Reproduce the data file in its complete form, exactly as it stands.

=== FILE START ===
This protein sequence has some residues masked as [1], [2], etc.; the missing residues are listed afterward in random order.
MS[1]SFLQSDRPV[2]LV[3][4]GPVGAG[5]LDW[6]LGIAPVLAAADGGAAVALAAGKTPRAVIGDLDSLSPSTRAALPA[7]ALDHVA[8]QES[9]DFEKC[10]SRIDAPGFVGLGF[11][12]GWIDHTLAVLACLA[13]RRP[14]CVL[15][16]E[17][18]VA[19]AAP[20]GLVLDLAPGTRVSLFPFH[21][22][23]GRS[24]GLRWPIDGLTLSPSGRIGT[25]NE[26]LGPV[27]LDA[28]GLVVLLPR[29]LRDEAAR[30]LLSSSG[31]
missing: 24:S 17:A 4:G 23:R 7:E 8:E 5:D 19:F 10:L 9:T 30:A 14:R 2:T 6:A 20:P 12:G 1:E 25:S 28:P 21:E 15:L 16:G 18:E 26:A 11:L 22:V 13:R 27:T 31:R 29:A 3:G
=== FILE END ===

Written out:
This protein sequence has some residues masked as [1], [2], etc.; the missing residues are listed afterward in random order.
MS[1]SFLQSDRPV[2]LV[3][4]GPVGAG[5]LDW[6]LGIAPVLAAADGGAAVALAAGKTPRAVIGDLDSLSPSTRAALPA[7]ALDHVA[8]QES[9]DFEKC[10]SRIDAPGFVGLGF[11][12]GWIDHTLAVLACLA[13]RRP[14]CVL[15][16]E[17][18]VA[19]AAP[20]GLVLDLAPGTRVSLFPFH[21][22][23]GRS[24]GLRWPIDGLTLSPSGRIGT[25]NE[26]LGPV[27]LDA[28]GLVVLLPR[29]LRDEAAR[30]LLSSSG[31]
missing: 24:S 17:A 4:G 23:R 7:E 8:E 5:D 19:F 10:L 9:T 30:A 14:R 2:T 6:A 20:P 12:G 1:E 25:S 28:P 21:E 15:L 16:G 18:E 26:A 11:L 22:V 13:R 27:T 31:R 29:A 3:G